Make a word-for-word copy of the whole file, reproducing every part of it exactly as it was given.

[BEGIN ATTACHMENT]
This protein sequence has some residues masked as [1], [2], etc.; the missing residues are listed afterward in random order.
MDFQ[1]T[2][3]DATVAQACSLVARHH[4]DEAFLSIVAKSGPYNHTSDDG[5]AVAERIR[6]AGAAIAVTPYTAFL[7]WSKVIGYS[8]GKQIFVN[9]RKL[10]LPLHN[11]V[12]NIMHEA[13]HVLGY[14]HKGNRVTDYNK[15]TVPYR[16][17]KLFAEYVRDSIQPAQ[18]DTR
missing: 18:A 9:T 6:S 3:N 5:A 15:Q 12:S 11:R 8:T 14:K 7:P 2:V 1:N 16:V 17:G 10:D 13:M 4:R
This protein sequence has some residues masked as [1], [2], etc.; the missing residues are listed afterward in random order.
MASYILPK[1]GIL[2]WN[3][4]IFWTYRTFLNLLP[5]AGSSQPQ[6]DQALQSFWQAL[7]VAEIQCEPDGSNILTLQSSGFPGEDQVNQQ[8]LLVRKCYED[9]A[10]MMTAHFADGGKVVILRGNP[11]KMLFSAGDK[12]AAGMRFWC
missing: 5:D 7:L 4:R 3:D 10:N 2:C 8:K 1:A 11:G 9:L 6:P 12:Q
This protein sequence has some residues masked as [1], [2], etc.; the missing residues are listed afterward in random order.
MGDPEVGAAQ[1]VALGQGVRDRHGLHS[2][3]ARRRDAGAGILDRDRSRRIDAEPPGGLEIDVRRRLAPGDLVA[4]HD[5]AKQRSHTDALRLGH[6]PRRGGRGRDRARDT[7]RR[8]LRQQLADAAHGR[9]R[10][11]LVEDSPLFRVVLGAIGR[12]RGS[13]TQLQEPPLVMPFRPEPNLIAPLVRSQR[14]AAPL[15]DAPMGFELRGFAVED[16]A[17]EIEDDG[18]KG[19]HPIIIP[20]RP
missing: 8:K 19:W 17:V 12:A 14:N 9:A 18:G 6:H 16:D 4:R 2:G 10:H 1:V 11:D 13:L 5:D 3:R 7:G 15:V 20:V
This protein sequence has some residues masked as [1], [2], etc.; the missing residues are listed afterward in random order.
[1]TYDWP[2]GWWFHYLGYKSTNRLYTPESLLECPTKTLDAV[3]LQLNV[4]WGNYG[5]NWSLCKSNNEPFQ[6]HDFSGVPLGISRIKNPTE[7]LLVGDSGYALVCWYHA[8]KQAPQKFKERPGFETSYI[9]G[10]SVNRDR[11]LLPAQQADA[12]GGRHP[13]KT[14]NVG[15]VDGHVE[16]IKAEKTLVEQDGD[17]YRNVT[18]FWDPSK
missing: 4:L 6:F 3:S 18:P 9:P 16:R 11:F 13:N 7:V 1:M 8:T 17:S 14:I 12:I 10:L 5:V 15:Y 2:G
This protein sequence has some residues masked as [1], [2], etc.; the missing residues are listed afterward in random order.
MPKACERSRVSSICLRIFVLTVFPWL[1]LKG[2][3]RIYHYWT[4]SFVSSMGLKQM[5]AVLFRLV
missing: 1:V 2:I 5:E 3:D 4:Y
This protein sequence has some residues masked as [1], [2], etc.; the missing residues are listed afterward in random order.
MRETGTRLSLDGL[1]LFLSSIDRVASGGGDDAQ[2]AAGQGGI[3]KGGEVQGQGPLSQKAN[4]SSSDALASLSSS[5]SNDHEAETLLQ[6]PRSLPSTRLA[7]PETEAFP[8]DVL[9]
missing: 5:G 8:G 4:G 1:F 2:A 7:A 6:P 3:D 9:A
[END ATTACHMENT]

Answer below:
This protein sequence has some residues masked as [1], [2], etc.; the missing residues are listed afterward in random order.
MDFQ[1]T[2][3]DATVAQACSLVARHH[4]DEAFLSIVAKSGPYNHTSDDG[5]AVAERIR[6]AGAAIAVTPYTAFL[7]WSKVIGYS[8]GKQIFVN[9]RKL[10]LPLHN[11]V[12]NIMHEA[13]HVLGY[14]HKGNRVTDYNK[15]TVPYR[16][17]KLFAEYVRDSIQPAQ[18]DTR
missing: 18:A 9:T 6:S 3:N 5:A 15:Q 12:S 11:R 8:T 14:K 7:P 2:V 1:N 16:V 17:G 10:D 13:M 4:R
This protein sequence has some residues masked as [1], [2], etc.; the missing residues are listed afterward in random order.
MASYILPK[1]GIL[2]WN[3][4]IFWTYRTFLNLLP[5]AGSSQPQ[6]DQALQSFWQAL[7]VAEIQCEPDGSNILTLQSSGFPGEDQVNQQ[8]LLVRKCYED[9]A[10]MMTAHFADGGKVVILRGNP[11]KMLFSAGDK[12]AAGMRFWC
missing: 5:D 7:L 4:R 3:D 10:N 2:C 8:K 1:A 11:G 9:L 6:P 12:Q
This protein sequence has some residues masked as [1], [2], etc.; the missing residues are listed afterward in random order.
MGDPEVGAAQ[1]VALGQGVRDRHGLHS[2][3]ARRRDAGAGILDRDRSRRIDAEPPGGLEIDVRRRLAPGDLVA[4]HD[5]AKQRSHTDALRLGH[6]PRRGGRGRDRARDT[7]RR[8]LRQQLADAAHGR[9]R[10][11]LVEDSPLFRVVLGAIGR[12]RGS[13]TQLQEPPLVMPFRPEPNLIAPLVRSQR[14]AAPL[15]DAPMGFELRGFAVED[16]A[17]EIEDDG[18]KG[19]HPIIIP[20]RP
missing: 8:K 19:W 17:V 12:A 14:N 9:A 18:G 6:H 16:D 4:R 2:G 10:H 1:V 11:D 13:L 5:D 3:R 7:G 15:V 20:V
This protein sequence has some residues masked as [1], [2], etc.; the missing residues are listed afterward in random order.
[1]TYDWP[2]GWWFHYLGYKSTNRLYTPESLLECPTKTLDAV[3]LQLNV[4]WGNYG[5]NWSLCKSNNEPFQ[6]HDFSGVPLGISRIKNPTE[7]LLVGDSGYALVCWYHA[8]KQAPQKFKERPGFETSYI[9]G[10]SVNRDR[11]LLPAQQADA[12]GGRHP[13]KT[14]NVG[15]VDGHVE[16]IKAEKTLVEQDGD[17]YRNVT[18]FWDPSK
missing: 4:L 6:F 3:S 18:P 9:P 16:R 11:F 13:N 7:V 1:M 8:T 17:S 14:I 12:I 10:L 5:V 15:Y 2:G
This protein sequence has some residues masked as [1], [2], etc.; the missing residues are listed afterward in random order.
MPKACERSRVSSICLRIFVLTVFPWL[1]LKG[2][3]RIYHYWT[4]SFVSSMGLKQM[5]AVLFRLV
missing: 1:V 2:I 5:E 3:D 4:Y
This protein sequence has some residues masked as [1], [2], etc.; the missing residues are listed afterward in random order.
MRETGTRLSLDGL[1]LFLSSIDRVASGGGDDAQ[2]AAGQGGI[3]KGGEVQGQGPLSQKAN[4]SSSDALASLSSS[5]SNDHEAETLLQ[6]PRSLPSTRLA[7]PETEAFP[8]DVL[9]
missing: 5:G 8:G 4:G 1:F 2:A 7:A 6:P 3:D 9:A